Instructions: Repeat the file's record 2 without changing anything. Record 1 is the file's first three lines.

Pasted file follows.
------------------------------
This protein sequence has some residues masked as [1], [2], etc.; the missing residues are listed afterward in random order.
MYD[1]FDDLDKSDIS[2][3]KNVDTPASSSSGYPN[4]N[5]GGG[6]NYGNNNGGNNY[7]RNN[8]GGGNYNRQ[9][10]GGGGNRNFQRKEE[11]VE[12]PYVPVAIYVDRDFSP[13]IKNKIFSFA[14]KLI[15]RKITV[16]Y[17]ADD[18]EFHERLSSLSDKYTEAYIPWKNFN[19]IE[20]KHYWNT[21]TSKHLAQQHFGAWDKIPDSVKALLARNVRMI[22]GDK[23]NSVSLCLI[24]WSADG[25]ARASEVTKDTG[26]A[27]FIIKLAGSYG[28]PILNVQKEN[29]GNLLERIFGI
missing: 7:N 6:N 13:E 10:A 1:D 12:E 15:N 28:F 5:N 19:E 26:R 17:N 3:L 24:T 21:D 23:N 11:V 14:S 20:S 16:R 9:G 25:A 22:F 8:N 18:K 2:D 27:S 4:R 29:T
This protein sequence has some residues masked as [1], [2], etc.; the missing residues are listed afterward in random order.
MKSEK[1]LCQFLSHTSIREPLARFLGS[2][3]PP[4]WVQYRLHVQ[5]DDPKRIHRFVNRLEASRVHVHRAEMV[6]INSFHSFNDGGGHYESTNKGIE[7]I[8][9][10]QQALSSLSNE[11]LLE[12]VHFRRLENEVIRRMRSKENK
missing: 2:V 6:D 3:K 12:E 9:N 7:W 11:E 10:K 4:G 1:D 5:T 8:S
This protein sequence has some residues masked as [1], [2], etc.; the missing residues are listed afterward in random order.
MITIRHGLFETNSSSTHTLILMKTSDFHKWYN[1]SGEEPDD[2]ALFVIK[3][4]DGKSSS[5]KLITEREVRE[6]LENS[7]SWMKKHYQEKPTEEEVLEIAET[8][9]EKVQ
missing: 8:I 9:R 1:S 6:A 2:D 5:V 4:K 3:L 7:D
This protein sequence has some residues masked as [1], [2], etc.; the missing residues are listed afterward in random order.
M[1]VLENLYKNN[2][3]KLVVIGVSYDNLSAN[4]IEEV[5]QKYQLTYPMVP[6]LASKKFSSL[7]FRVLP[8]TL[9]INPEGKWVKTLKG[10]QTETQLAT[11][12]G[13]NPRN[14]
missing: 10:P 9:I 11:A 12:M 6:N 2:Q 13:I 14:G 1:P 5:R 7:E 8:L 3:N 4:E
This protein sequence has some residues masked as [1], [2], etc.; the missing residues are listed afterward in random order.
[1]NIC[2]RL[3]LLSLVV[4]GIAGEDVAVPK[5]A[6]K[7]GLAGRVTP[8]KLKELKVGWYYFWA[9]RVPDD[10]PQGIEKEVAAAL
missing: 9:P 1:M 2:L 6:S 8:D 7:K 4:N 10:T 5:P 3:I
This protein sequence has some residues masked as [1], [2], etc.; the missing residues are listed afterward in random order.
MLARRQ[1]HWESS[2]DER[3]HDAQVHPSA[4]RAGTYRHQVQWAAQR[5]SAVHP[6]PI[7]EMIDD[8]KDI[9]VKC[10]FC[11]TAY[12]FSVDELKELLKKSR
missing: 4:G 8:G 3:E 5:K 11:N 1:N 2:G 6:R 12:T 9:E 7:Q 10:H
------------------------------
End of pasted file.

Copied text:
This protein sequence has some residues masked as [1], [2], etc.; the missing residues are listed afterward in random order.
MKSEK[1]LCQFLSHTSIREPLARFLGS[2][3]PP[4]WVQYRLHVQ[5]DDPKRIHRFVNRLEASRVHVHRAEMV[6]INSFHSFNDGGGHYESTNKGIE[7]I[8][9][10]QQALSSLSNE[11]LLE[12]VHFRRLENEVIRRMRSKENK
missing: 2:V 6:D 3:K 12:E 9:N 7:W 11:E 10:K 4:G 1:D 5:T 8:S